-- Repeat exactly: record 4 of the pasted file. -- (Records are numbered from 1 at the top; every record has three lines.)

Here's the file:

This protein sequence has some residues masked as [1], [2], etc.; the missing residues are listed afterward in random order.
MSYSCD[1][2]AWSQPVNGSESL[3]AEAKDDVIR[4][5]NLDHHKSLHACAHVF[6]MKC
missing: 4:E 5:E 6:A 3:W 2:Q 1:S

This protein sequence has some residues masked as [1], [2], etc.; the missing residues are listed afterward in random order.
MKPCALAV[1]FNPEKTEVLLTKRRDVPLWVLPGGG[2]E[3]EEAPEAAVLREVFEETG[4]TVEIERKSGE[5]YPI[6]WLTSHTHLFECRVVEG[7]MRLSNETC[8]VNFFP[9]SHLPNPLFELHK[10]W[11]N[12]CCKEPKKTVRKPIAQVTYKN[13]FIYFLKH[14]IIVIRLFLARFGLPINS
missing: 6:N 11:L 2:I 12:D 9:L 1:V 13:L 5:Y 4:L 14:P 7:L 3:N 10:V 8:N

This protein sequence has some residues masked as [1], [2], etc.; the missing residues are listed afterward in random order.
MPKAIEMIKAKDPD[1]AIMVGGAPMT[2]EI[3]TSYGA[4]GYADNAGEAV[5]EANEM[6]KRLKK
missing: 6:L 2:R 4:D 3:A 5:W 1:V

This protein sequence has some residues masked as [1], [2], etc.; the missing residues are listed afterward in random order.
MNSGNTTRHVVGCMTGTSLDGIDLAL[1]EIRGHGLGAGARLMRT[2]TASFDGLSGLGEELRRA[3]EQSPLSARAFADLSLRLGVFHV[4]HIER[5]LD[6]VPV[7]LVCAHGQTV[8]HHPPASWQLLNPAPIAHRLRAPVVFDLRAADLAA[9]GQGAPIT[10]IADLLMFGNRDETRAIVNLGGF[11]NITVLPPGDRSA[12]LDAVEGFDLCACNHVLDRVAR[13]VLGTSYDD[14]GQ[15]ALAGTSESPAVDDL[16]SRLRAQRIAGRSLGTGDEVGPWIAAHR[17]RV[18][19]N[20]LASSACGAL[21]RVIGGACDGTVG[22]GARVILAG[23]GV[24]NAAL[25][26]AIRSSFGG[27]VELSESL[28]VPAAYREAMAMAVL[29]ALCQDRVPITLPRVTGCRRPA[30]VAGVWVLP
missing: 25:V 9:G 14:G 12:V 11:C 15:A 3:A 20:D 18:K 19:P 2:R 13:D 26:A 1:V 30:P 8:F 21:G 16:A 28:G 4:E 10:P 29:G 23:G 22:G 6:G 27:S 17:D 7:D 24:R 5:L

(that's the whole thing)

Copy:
This protein sequence has some residues masked as [1], [2], etc.; the missing residues are listed afterward in random order.
MNSGNTTRHVVGCMTGTSLDGIDLAL[1]EIRGHGLGAGARLMRT[2]TASFDGLSGLGEELRRA[3]EQSPLSARAFADLSLRLGVFHV[4]HIER[5]LD[6]VPV[7]LVCAHGQTV[8]HHPPASWQLLNPAPIAHRLRAPVVFDLRAADLAA[9]GQGAPIT[10]IADLLMFGNRDETRAIVNLGGF[11]NITVLPPGDRSA[12]LDAVEGFDLCACNHVLDRVAR[13]VLGTSYDD[14]GQ[15]ALAGTSESPAVDDL[16]SRLRAQRIAGRSLGTGDEVGPWIAAHR[17]RV[18][19]N[20]LASSACGAL[21]RVIGGACDGTVG[22]GARVILAG[23]GV[24]NAAL[25][26]AIRSSFGG[27]VELSESL[28]VPAAYREAMAMAVL[29]ALCQDRVPITLPRVTGCRRPA[30]VAGVWVLP
missing: 25:V 9:G 14:G 12:V 11:C 15:A 3:A 20:D 18:K 19:P 2:R 13:D 26:A 1:V 30:P 8:F 21:G 16:A 28:G 4:E 10:P 29:G 23:G 22:G 6:G 27:S 17:D 7:D 24:R 5:L